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HOLDING THE CEO'S FEET TO THE FIRE: Should Chief Execs Be Penalized for Failing to Appoint Women to Senior Positions?
Friday, Nov. 8, 2013
“Chief executives should be challenged for explanations and even have their pay cut if they fail to appoint women to senior positions,” said the Business Council of Australia in a letter this week to its members. The BCA, the representative body of the chief executives of Australia’s 100 largest companies, is urging its members to adopt a “checklist of reforms” aimed at addressing the underrepresentation of women in senior positions, and to consider docking CEO pay if they do not implement the reforms. In Australia, women have been outpacing men in earning college degrees since 1985 and make up 46% of the workforce, but hold only 16% of board positions and 3.5% of chief executive roles. The BCA aims to double the number of women in senior positions in the next 10 years, and claims this isn’t just an equality issue, but also an economic issue: “We risk not getting the best talent for the job.” Even if we take for granted that equal opportunity for women in senior positions is a laudable goal, is tying executive compensation to the promotion of women ethically problematic? (Here in Silicon Valley, the Silicon Valley Business Journal reports that only 4% of executive positions and 9% of board positions in Silicon Valley are held by women.)
Kirk: Unfortunately, progress in cracking the glass ceiling, in Australia or in Silicon Valley, has been glacial without an effective "stick" to prod it along - be it regulation or board-imposed pay cuts. The Australian business council needs the cooperation of corporate boards - but of course there are so few women on those boards the issue may be ignored. Reluctantly, I have to conclude that only government regulation and requirements, in some form, can bring about the needed change. In the interim, certainly corporate boards should set specific goals for their CEOs - and for themselves. The CEOs pay should be cut if he or she does not make progress; the boards themselves should admit they are failing if they don't make progress.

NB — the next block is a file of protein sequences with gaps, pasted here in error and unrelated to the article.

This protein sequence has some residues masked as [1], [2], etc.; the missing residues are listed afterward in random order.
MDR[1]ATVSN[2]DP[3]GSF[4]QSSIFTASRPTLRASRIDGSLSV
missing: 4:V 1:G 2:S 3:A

Patrick: People respond to incentives. Whether they are social, ethical, or in this case, economic, incentives bring about change. We’d like to think that this is a problem that figures itself out over time, but it’s clear that there are biases in play that prevent this from happening. Tying executive pay to fair hiring practices will ensure that this problem is addressed, despite making it an issue of compliance instead of conscience. Hopefully measures like this are only needed for a period of time, like a ladder you throw away after you have climbed up it.
A Framework for Thinking Ethically (Markkula Center for Applied Ethics)